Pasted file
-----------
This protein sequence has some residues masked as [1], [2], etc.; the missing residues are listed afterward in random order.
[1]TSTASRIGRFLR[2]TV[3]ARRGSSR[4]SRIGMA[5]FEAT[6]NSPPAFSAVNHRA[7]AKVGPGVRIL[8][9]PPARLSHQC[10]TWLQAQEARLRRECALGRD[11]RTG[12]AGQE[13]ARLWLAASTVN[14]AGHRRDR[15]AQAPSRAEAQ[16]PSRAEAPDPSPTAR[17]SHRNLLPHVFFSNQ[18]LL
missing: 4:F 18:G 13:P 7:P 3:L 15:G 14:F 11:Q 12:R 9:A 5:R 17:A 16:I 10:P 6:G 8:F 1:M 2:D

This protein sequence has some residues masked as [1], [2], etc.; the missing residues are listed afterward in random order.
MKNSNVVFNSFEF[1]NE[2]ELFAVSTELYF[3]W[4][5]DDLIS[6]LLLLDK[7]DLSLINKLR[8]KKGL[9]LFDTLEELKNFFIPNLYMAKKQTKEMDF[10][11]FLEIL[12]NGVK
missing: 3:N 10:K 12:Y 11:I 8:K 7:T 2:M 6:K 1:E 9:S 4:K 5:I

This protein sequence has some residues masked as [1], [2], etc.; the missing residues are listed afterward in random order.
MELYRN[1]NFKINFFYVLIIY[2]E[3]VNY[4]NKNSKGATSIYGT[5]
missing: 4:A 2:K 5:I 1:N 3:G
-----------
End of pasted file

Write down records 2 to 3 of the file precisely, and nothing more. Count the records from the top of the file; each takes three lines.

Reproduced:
This protein sequence has some residues masked as [1], [2], etc.; the missing residues are listed afterward in random order.
MKNSNVVFNSFEF[1]NE[2]ELFAVSTELYF[3]W[4][5]DDLIS[6]LLLLDK[7]DLSLINKLR[8]KKGL[9]LFDTLEELKNFFIPNLYMAKKQTKEMDF[10][11]FLEIL[12]NGVK
missing: 3:N 10:K 12:Y 11:I 8:K 7:T 2:M 6:K 1:E 9:S 4:K 5:I

This protein sequence has some residues masked as [1], [2], etc.; the missing residues are listed afterward in random order.
MELYRN[1]NFKINFFYVLIIY[2]E[3]VNY[4]NKNSKGATSIYGT[5]
missing: 4:A 2:K 5:I 1:N 3:G